The car dealer
“When I was 14, I started in the motor industry as an auto electrician doing wholesale work,” Clem, who remains sharp-asa-tack at 85, says. “When I was 21 I went into my own business doing the same thing and then went into trading in cars before I switched over to motor car dealing.”
Clem Smith Motors was founded in 1948 during the post-war boom years as Australia revelled in a growing economy and the introduction of the nation’s first home-grown car, the 48/215 Holden.
Clem, however, soon had eyes for another American-owned yet Australian-produced brand – this one producing cars not far from the location of Clem’s current dealership. Adelaide-based Chrysler Australia became the focus for nearly 15 of the years he was in the new car game.
“Chrysler was the only real brand we had, Suzuki for a little while, but mainly Chrysler from about ’68/69. No, it must have been 1958, to 1972,” he corrects himself immediately.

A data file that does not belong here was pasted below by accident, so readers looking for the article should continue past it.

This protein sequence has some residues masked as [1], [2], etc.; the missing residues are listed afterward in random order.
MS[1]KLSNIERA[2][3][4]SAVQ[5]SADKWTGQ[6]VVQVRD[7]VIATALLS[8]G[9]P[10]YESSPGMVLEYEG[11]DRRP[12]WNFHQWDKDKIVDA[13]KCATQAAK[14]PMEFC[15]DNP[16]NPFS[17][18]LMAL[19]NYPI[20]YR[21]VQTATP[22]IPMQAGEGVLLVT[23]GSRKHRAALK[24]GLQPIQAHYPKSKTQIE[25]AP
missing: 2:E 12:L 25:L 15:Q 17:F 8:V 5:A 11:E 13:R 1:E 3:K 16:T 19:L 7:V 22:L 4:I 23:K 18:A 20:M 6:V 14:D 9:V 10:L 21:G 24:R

“It was a fair while ago you know!” he laughs. “I thought they engineered about the best (out of the local brands). Looking back I think they still were (the best-engineered cars). They didn’t deliver the build-quality that matched the design really and that is what brought them down in the end, having started with good car. When I left, we were spending too much on warranty to make it worthwhile staying in business... That is why I left in ’72.”
Opting out of selling Chryslers couldn’t have been an easy decision given the work he put in to make it viable. The evolving business saw Smith establish a city-centre dealership and
grow the business to a point where he became one of the state’s larger Chrysler dealers, a fact that would later enable him to take his affection for the brand to the race track.
“(The dealership) was always Chrysler, but it was a sub-agency that I managed to get hold of. I built a showroom for it where my used-car property was, on West Terrace. It all kicked off from there and it was pretty hard work: Cars like the Charger would come along, which was good, but you could never get enough, so it had its highs and lows. It was hard work and in the end there were too many people cutting the guts out of it.”